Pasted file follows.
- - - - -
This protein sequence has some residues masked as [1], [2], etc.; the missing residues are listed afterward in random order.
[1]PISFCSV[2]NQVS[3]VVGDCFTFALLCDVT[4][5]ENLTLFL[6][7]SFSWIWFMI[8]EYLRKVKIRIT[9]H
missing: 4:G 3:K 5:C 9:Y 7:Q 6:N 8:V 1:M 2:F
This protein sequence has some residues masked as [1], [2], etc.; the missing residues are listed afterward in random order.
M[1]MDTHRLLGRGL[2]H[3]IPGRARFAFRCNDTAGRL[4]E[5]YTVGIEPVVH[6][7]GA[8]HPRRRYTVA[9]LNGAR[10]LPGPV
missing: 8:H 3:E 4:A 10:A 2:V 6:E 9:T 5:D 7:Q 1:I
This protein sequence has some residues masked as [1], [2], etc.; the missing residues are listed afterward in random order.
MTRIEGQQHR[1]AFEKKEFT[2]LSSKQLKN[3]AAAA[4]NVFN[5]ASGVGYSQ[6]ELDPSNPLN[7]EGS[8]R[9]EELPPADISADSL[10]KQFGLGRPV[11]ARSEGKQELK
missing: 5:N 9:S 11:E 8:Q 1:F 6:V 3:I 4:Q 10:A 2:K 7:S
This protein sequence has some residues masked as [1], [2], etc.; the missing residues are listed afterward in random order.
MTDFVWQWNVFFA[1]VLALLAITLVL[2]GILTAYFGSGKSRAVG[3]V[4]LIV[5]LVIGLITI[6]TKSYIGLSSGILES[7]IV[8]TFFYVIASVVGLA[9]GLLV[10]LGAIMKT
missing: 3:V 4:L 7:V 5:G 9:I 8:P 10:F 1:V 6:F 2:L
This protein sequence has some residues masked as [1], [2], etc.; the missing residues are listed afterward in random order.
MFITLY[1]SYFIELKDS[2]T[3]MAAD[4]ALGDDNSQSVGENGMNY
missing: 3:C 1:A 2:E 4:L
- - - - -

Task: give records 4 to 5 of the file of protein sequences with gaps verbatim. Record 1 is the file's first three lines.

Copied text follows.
This protein sequence has some residues masked as [1], [2], etc.; the missing residues are listed afterward in random order.
MTDFVWQWNVFFA[1]VLALLAITLVL[2]GILTAYFGSGKSRAVG[3]V[4]LIV[5]LVIGLITI[6]TKSYIGLSSGILES[7]IV[8]TFFYVIASVVGLA[9]GLLV[10]LGAIMKT
missing: 3:V 4:L 7:V 5:G 9:I 8:P 10:F 1:V 6:F 2:L
This protein sequence has some residues masked as [1], [2], etc.; the missing residues are listed afterward in random order.
MFITLY[1]SYFIELKDS[2]T[3]MAAD[4]ALGDDNSQSVGENGMNY
missing: 3:C 1:A 2:E 4:L